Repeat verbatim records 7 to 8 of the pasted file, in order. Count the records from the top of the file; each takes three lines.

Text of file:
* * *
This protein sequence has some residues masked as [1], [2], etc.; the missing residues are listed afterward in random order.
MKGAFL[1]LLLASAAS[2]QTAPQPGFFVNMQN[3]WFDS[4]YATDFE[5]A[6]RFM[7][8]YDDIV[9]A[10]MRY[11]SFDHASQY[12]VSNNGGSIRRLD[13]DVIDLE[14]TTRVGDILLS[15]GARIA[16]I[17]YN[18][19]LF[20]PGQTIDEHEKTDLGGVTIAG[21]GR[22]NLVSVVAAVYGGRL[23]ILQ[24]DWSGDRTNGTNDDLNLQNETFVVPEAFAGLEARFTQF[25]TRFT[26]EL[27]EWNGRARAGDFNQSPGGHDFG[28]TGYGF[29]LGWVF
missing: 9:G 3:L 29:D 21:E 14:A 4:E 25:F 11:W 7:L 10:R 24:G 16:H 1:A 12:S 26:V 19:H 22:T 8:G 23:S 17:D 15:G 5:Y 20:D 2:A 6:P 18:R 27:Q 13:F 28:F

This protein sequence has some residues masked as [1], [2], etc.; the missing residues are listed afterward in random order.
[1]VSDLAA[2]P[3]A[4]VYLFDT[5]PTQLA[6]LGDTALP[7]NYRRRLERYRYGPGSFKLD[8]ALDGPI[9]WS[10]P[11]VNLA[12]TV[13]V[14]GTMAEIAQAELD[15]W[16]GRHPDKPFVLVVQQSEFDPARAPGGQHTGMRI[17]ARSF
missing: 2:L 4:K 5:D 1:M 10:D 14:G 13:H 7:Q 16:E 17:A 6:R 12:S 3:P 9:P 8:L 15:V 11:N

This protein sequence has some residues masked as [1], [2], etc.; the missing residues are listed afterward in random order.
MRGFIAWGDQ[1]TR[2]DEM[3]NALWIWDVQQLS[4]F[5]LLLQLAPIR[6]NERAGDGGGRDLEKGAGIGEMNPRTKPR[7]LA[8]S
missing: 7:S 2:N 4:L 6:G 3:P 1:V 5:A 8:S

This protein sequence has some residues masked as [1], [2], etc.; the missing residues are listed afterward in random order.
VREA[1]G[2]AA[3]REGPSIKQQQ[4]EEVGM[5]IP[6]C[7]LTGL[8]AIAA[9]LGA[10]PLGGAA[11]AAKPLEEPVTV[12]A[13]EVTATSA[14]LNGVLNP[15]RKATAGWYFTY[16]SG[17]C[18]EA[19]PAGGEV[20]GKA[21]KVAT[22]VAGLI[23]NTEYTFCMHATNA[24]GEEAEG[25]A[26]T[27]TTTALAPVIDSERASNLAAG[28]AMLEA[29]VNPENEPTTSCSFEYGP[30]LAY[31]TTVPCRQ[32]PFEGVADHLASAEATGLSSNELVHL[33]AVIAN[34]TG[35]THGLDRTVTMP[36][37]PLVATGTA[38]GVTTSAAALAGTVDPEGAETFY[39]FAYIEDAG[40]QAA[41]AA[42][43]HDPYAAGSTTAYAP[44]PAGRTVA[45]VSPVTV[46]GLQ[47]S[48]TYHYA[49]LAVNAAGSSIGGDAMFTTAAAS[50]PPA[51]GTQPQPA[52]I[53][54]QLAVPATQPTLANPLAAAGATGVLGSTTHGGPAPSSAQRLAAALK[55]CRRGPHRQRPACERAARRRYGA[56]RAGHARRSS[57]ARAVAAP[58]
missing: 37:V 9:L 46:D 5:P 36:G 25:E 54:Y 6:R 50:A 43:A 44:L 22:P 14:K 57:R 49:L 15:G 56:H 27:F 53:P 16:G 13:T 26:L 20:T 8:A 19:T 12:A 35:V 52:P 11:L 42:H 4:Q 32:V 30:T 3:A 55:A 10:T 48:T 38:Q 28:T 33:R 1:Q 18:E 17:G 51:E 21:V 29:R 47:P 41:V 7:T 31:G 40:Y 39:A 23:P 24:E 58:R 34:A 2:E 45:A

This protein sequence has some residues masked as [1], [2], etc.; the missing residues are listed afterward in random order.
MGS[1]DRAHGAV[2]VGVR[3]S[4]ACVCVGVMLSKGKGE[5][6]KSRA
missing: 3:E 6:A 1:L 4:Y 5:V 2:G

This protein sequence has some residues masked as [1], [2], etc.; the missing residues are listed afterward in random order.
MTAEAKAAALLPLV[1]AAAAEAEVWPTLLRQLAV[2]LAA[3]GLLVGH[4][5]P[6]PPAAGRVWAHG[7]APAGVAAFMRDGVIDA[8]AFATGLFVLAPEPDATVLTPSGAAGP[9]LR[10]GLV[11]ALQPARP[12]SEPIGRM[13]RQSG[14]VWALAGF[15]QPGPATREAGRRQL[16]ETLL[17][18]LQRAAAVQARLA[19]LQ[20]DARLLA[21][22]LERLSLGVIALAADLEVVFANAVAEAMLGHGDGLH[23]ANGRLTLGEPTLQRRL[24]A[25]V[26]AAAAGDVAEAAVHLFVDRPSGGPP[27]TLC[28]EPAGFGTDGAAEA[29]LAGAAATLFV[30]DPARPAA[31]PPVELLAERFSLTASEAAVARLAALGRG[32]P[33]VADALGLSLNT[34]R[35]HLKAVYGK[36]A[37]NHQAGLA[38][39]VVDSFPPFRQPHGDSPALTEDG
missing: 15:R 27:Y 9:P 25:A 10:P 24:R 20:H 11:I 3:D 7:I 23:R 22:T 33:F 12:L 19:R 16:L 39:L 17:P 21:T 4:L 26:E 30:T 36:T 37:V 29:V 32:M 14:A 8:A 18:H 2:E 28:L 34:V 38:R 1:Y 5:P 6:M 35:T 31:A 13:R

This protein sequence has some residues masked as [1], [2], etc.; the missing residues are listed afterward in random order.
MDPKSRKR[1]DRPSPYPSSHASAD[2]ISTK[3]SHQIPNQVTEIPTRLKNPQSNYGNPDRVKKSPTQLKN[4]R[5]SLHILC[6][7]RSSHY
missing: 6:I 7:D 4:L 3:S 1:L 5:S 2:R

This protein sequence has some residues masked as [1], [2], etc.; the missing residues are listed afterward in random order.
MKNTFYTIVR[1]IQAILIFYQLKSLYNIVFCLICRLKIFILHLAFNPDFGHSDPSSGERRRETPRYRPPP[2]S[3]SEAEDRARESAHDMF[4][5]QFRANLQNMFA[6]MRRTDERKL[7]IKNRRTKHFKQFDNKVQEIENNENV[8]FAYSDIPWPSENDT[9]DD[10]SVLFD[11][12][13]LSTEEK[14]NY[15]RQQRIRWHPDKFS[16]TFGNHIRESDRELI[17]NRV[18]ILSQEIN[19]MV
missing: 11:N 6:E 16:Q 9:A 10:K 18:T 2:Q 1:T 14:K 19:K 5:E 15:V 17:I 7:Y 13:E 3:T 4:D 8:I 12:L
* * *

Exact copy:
This protein sequence has some residues masked as [1], [2], etc.; the missing residues are listed afterward in random order.
MDPKSRKR[1]DRPSPYPSSHASAD[2]ISTK[3]SHQIPNQVTEIPTRLKNPQSNYGNPDRVKKSPTQLKN[4]R[5]SLHILC[6][7]RSSHY
missing: 6:I 7:D 4:L 3:S 1:L 5:S 2:R

This protein sequence has some residues masked as [1], [2], etc.; the missing residues are listed afterward in random order.
MKNTFYTIVR[1]IQAILIFYQLKSLYNIVFCLICRLKIFILHLAFNPDFGHSDPSSGERRRETPRYRPPP[2]S[3]SEAEDRARESAHDMF[4][5]QFRANLQNMFA[6]MRRTDERKL[7]IKNRRTKHFKQFDNKVQEIENNENV[8]FAYSDIPWPSENDT[9]DD[10]SVLFD[11][12][13]LSTEEK[14]NY[15]RQQRIRWHPDKFS[16]TFGNHIRESDRELI[17]NRV[18]ILSQEIN[19]MV
missing: 11:N 6:E 16:Q 9:A 10:K 18:T 2:Q 1:T 14:K 19:K 5:E 15:V 17:I 7:Y 13:E 3:T 4:D 8:I 12:L